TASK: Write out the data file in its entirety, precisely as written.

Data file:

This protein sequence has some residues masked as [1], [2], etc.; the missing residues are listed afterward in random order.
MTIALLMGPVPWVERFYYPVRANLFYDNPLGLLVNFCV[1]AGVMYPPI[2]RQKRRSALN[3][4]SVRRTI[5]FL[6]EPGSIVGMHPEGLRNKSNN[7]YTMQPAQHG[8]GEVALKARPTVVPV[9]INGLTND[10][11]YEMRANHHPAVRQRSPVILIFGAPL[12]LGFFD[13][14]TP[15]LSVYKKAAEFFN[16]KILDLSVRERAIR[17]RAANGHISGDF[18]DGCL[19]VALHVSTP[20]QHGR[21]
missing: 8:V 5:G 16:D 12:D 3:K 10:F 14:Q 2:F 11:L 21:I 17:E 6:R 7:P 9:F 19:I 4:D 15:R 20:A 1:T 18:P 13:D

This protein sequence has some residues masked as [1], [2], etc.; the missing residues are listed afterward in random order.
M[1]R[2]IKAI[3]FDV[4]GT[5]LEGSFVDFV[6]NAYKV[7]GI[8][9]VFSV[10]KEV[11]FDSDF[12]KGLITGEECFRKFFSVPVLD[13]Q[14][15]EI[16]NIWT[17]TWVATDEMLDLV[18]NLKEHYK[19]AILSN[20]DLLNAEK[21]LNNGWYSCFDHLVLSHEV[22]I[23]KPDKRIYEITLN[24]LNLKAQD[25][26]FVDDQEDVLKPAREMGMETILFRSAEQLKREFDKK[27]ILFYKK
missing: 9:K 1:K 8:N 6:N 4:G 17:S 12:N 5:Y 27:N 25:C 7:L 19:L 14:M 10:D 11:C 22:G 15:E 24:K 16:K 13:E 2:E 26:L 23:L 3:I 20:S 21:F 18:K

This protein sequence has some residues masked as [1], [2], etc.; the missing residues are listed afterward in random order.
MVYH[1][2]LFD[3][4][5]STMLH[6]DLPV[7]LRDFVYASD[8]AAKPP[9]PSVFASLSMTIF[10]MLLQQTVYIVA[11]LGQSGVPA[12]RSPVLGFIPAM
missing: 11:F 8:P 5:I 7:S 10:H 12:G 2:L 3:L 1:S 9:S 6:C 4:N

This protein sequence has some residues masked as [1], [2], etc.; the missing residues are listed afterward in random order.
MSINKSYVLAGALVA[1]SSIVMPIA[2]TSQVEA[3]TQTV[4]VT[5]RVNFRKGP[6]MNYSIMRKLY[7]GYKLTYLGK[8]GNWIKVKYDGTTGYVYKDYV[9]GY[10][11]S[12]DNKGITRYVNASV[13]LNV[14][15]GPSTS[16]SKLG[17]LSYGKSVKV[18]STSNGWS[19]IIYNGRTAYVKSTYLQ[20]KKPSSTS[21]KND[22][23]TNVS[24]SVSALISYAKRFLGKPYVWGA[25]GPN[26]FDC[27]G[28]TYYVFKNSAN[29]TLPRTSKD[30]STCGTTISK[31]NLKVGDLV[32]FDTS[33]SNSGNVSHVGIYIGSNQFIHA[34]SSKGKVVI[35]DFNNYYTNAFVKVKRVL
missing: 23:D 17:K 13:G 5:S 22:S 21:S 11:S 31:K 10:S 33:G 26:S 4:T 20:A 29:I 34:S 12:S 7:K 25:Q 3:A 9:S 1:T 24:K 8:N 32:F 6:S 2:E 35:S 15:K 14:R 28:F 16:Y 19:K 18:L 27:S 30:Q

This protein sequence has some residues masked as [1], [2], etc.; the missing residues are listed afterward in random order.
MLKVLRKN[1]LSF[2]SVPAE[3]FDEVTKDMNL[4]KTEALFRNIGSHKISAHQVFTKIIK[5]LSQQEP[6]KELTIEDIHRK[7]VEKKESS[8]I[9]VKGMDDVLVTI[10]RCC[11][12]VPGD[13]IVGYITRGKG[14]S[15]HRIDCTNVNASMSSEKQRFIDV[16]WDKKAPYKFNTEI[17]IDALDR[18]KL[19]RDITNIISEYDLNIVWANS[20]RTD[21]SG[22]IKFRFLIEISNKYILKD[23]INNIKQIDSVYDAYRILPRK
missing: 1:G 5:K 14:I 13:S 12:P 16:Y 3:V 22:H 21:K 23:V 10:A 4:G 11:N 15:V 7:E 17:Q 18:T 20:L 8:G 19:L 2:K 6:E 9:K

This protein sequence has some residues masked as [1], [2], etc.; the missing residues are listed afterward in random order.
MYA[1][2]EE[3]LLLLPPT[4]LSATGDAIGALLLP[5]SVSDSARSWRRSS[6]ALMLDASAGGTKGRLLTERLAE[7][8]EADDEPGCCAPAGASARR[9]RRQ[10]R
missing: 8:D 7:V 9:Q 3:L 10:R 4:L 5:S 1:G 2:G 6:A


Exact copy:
This protein sequence has some residues masked as [1], [2], etc.; the missing residues are listed afterward in random order.
MTIALLMGPVPWVERFYYPVRANLFYDNPLGLLVNFCV[1]AGVMYPPI[2]RQKRRSALN[3][4]SVRRTI[5]FL[6]EPGSIVGMHPEGLRNKSNN[7]YTMQPAQHG[8]GEVALKARPTVVPV[9]INGLTND[10][11]YEMRANHHPAVRQRSPVILIFGAPL[12]LGFFD[13][14]TP[15]LSVYKKAAEFFN[16]KILDLSVRERAIR[17]RAANGHISGDF[18]DGCL[19]VALHVSTP[20]QHGR[21]
missing: 8:V 5:G 16:D 12:D 3:K 10:F 14:Q 2:F 11:L 21:I 17:E 6:R 7:P 9:F 19:I 4:D 15:R 20:A 1:T 18:P 13:D

This protein sequence has some residues masked as [1], [2], etc.; the missing residues are listed afterward in random order.
M[1]R[2]IKAI[3]FDV[4]GT[5]LEGSFVDFV[6]NAYKV[7]GI[8][9]VFSV[10]KEV[11]FDSDF[12]KGLITGEECFRKFFSVPVLD[13]Q[14][15]EI[16]NIWT[17]TWVATDEMLDLV[18]NLKEHYK[19]AILSN[20]DLLNAEK[21]LNNGWYSCFDHLVLSHEV[22]I[23]KPDKRIYEITLN[24]LNLKAQD[25][26]FVDDQEDVLKPAREMGMETILFRSAEQLKREFDKK[27]ILFYKK
missing: 9:K 1:K 8:N 6:N 4:G 17:S 12:N 5:Y 27:N 25:C 7:L 19:L 14:M 10:D 11:C 22:G 15:E 24:K 16:K 13:E 2:E 26:L 23:L 3:I 20:S 21:F 18:K

This protein sequence has some residues masked as [1], [2], etc.; the missing residues are listed afterward in random order.
MVYH[1][2]LFD[3][4][5]STMLH[6]DLPV[7]LRDFVYASD[8]AAKPP[9]PSVFASLSMTIF[10]MLLQQTVYIVA[11]LGQSGVPA[12]RSPVLGFIPAM
missing: 11:F 8:P 5:I 7:S 10:H 12:G 2:L 3:L 1:S 9:S 6:C 4:N

This protein sequence has some residues masked as [1], [2], etc.; the missing residues are listed afterward in random order.
MSINKSYVLAGALVA[1]SSIVMPIA[2]TSQVEA[3]TQTV[4]VT[5]RVNFRKGP[6]MNYSIMRKLY[7]GYKLTYLGK[8]GNWIKVKYDGTTGYVYKDYV[9]GY[10][11]S[12]DNKGITRYVNASV[13]LNV[14][15]GPSTS[16]SKLG[17]LSYGKSVKV[18]STSNGWS[19]IIYNGRTAYVKSTYLQ[20]KKPSSTS[21]KND[22][23]TNVS[24]SVSALISYAKRFLGKPYVWGA[25]GPN[26]FDC[27]G[28]TYYVFKNSAN[29]TLPRTSKD[30]STCGTTISK[31]NLKVGDLV[32]FDTS[33]SNSGNVSHVGIYIGSNQFIHA[34]SSKGKVVI[35]DFNNYYTNAFVKVKRVL
missing: 23:D 17:K 13:G 5:S 22:S 21:S 11:S 31:K 10:S 33:G 26:S 4:T 20:A 29:I 34:S 12:S 7:K 25:Q 3:A 9:S 1:T 24:K 8:N 32:F 6:S 2:E 35:S 15:K 14:R 28:F 16:Y 19:K 18:L 27:S 30:Q

This protein sequence has some residues masked as [1], [2], etc.; the missing residues are listed afterward in random order.
MLKVLRKN[1]LSF[2]SVPAE[3]FDEVTKDMNL[4]KTEALFRNIGSHKISAHQVFTKIIK[5]LSQQEP[6]KELTIEDIHRK[7]VEKKESS[8]I[9]VKGMDDVLVTI[10]RCC[11][12]VPGD[13]IVGYITRGKG[14]S[15]HRIDCTNVNASMSSEKQRFIDV[16]WDKKAPYKFNTEI[17]IDALDR[18]KL[19]RDITNIISEYDLNIVWANS[20]RTD[21]SG[22]IKFRFLIEISNKYILKD[23]INNIKQIDSVYDAYRILPRK
missing: 1:G 5:K 14:I 13:S 12:P 16:Y 3:V 22:H 21:K 23:V 10:A 4:G 11:N 15:V 7:E 17:Q 18:T 20:L 8:G 19:L 2:K 6:E 9:K

This protein sequence has some residues masked as [1], [2], etc.; the missing residues are listed afterward in random order.
MYA[1][2]EE[3]LLLLPPT[4]LSATGDAIGALLLP[5]SVSDSARSWRRSS[6]ALMLDASAGGTKGRLLTERLAE[7][8]EADDEPGCCAPAGASARR[9]RRQ[10]R
missing: 8:D 7:V 9:Q 3:L 10:R 4:L 5:S 1:G 2:G 6:A